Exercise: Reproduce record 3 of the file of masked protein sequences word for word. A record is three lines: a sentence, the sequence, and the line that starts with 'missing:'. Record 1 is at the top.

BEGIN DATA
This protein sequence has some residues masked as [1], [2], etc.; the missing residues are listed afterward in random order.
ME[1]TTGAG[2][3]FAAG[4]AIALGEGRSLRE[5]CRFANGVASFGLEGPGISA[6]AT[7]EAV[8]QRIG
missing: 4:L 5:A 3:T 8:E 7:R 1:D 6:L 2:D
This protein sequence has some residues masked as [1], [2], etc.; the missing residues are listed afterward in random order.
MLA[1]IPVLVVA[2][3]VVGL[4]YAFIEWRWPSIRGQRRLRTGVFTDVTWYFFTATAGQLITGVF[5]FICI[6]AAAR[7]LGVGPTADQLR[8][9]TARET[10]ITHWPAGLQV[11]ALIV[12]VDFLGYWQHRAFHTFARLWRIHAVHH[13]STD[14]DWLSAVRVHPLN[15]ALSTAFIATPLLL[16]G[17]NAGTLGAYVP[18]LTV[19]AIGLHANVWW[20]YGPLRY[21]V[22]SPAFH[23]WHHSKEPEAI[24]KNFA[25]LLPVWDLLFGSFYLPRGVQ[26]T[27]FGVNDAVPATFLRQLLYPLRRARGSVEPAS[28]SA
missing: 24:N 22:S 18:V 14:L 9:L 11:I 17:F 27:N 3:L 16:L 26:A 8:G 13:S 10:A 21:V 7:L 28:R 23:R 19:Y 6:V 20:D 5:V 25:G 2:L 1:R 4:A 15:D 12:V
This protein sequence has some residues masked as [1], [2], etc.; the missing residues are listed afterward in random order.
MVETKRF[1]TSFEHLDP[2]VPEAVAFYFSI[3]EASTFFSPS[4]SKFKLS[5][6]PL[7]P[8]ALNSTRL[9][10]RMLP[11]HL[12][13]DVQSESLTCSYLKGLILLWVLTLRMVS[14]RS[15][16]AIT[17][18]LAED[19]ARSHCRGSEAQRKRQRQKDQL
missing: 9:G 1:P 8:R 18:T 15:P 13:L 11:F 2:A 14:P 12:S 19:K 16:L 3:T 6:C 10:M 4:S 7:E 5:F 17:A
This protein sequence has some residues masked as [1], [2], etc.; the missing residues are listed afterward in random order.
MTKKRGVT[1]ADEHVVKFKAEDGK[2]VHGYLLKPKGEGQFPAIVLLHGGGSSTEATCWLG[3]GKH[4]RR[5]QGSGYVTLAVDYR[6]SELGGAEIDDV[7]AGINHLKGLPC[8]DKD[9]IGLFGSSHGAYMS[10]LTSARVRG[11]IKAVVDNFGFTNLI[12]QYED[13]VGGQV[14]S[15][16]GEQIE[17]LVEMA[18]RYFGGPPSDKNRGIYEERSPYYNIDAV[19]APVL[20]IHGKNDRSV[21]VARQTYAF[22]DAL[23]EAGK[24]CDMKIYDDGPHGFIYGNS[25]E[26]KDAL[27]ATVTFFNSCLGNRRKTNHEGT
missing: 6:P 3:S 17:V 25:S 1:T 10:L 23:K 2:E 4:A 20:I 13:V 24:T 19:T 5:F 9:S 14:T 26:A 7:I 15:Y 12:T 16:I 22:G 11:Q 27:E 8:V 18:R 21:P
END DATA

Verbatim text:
This protein sequence has some residues masked as [1], [2], etc.; the missing residues are listed afterward in random order.
MVETKRF[1]TSFEHLDP[2]VPEAVAFYFSI[3]EASTFFSPS[4]SKFKLS[5][6]PL[7]P[8]ALNSTRL[9][10]RMLP[11]HL[12][13]DVQSESLTCSYLKGLILLWVLTLRMVS[14]RS[15][16]AIT[17][18]LAED[19]ARSHCRGSEAQRKRQRQKDQL
missing: 9:G 1:P 8:R 18:T 15:P 13:L 11:F 2:A 14:P 12:S 19:K 16:L 3:T 6:C 10:M 4:S 7:E 5:F 17:A